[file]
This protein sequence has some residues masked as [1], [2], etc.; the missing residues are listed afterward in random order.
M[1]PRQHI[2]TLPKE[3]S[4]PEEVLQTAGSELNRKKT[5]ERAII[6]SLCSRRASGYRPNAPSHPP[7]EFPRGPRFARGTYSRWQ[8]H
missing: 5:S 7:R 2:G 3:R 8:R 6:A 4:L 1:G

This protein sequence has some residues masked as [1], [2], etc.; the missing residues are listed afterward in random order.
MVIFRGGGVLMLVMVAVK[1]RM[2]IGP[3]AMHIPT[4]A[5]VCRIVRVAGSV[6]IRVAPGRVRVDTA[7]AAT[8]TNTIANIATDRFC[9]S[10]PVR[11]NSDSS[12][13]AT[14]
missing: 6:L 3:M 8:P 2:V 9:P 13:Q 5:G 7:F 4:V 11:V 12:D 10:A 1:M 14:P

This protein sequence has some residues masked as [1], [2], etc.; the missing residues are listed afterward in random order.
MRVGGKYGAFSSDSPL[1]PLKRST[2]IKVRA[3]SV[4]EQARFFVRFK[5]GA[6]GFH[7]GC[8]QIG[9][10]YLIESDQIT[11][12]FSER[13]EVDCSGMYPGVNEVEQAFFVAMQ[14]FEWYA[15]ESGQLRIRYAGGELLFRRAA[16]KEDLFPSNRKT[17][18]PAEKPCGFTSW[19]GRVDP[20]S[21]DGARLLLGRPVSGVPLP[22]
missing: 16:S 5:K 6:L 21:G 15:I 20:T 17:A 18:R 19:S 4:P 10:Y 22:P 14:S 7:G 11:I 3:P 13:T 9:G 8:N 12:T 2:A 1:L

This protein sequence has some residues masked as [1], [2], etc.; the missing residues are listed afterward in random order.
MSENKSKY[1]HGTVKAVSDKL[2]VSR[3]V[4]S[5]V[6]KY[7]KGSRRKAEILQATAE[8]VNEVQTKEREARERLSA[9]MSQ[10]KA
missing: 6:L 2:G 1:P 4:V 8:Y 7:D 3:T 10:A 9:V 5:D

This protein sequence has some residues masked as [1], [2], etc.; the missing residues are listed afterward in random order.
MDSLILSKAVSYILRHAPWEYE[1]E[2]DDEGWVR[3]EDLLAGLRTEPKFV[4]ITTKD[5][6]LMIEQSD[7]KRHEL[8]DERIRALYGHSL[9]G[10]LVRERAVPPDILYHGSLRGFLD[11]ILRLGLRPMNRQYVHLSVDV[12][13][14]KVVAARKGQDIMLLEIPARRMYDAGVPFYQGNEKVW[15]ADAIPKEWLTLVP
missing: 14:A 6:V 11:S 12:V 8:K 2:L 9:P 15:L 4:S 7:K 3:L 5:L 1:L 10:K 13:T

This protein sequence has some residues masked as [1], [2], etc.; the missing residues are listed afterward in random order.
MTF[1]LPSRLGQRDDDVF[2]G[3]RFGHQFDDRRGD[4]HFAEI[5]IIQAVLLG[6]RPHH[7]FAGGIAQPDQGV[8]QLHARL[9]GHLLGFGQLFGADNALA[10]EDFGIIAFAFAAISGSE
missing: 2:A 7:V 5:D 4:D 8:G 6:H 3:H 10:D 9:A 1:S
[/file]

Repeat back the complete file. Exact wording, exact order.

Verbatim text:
This protein sequence has some residues masked as [1], [2], etc.; the missing residues are listed afterward in random order.
M[1]PRQHI[2]TLPKE[3]S[4]PEEVLQTAGSELNRKKT[5]ERAII[6]SLCSRRASGYRPNAPSHPP[7]EFPRGPRFARGTYSRWQ[8]H
missing: 5:S 7:R 2:G 3:R 8:R 6:A 4:L 1:G

This protein sequence has some residues masked as [1], [2], etc.; the missing residues are listed afterward in random order.
MVIFRGGGVLMLVMVAVK[1]RM[2]IGP[3]AMHIPT[4]A[5]VCRIVRVAGSV[6]IRVAPGRVRVDTA[7]AAT[8]TNTIANIATDRFC[9]S[10]PVR[11]NSDSS[12][13]AT[14]
missing: 6:L 3:M 8:P 2:V 9:P 13:Q 5:G 7:F 4:V 11:V 12:D 10:A 1:M 14:P

This protein sequence has some residues masked as [1], [2], etc.; the missing residues are listed afterward in random order.
MRVGGKYGAFSSDSPL[1]PLKRST[2]IKVRA[3]SV[4]EQARFFVRFK[5]GA[6]GFH[7]GC[8]QIG[9][10]YLIESDQIT[11][12]FSER[13]EVDCSGMYPGVNEVEQAFFVAMQ[14]FEWYA[15]ESGQLRIRYAGGELLFRRAA[16]KEDLFPSNRKT[17][18]PAEKPCGFTSW[19]GRVDP[20]S[21]DGARLLLGRPVSGVPLP[22]
missing: 16:S 5:K 6:L 21:G 15:I 20:T 17:A 18:R 19:S 4:P 10:Y 22:P 14:S 7:G 11:I 3:P 13:T 9:G 8:N 12:T 2:A 1:L

This protein sequence has some residues masked as [1], [2], etc.; the missing residues are listed afterward in random order.
MSENKSKY[1]HGTVKAVSDKL[2]VSR[3]V[4]S[5]V[6]KY[7]KGSRRKAEILQATAE[8]VNEVQTKEREARERLSA[9]MSQ[10]KA
missing: 6:L 2:G 1:P 4:V 8:Y 7:D 3:T 10:A 9:V 5:D

This protein sequence has some residues masked as [1], [2], etc.; the missing residues are listed afterward in random order.
MDSLILSKAVSYILRHAPWEYE[1]E[2]DDEGWVR[3]EDLLAGLRTEPKFV[4]ITTKD[5][6]LMIEQSD[7]KRHEL[8]DERIRALYGHSL[9]G[10]LVRERAVPPDILYHGSLRGFLD[11]ILRLGLRPMNRQYVHLSVDV[12][13][14]KVVAARKGQDIMLLEIPARRMYDAGVPFYQGNEKVW[15]ADAIPKEWLTLVP
missing: 14:A 6:V 11:S 12:V 8:K 2:L 9:P 15:L 4:S 7:K 3:L 5:L 1:L 10:K 13:T

This protein sequence has some residues masked as [1], [2], etc.; the missing residues are listed afterward in random order.
MTF[1]LPSRLGQRDDDVF[2]G[3]RFGHQFDDRRGD[4]HFAEI[5]IIQAVLLG[6]RPHH[7]FAGGIAQPDQGV[8]QLHARL[9]GHLLGFGQLFGADNALA[10]EDFGIIAFAFAAISGSE
missing: 2:A 7:V 5:D 4:D 8:G 6:H 3:H 10:D 9:A 1:S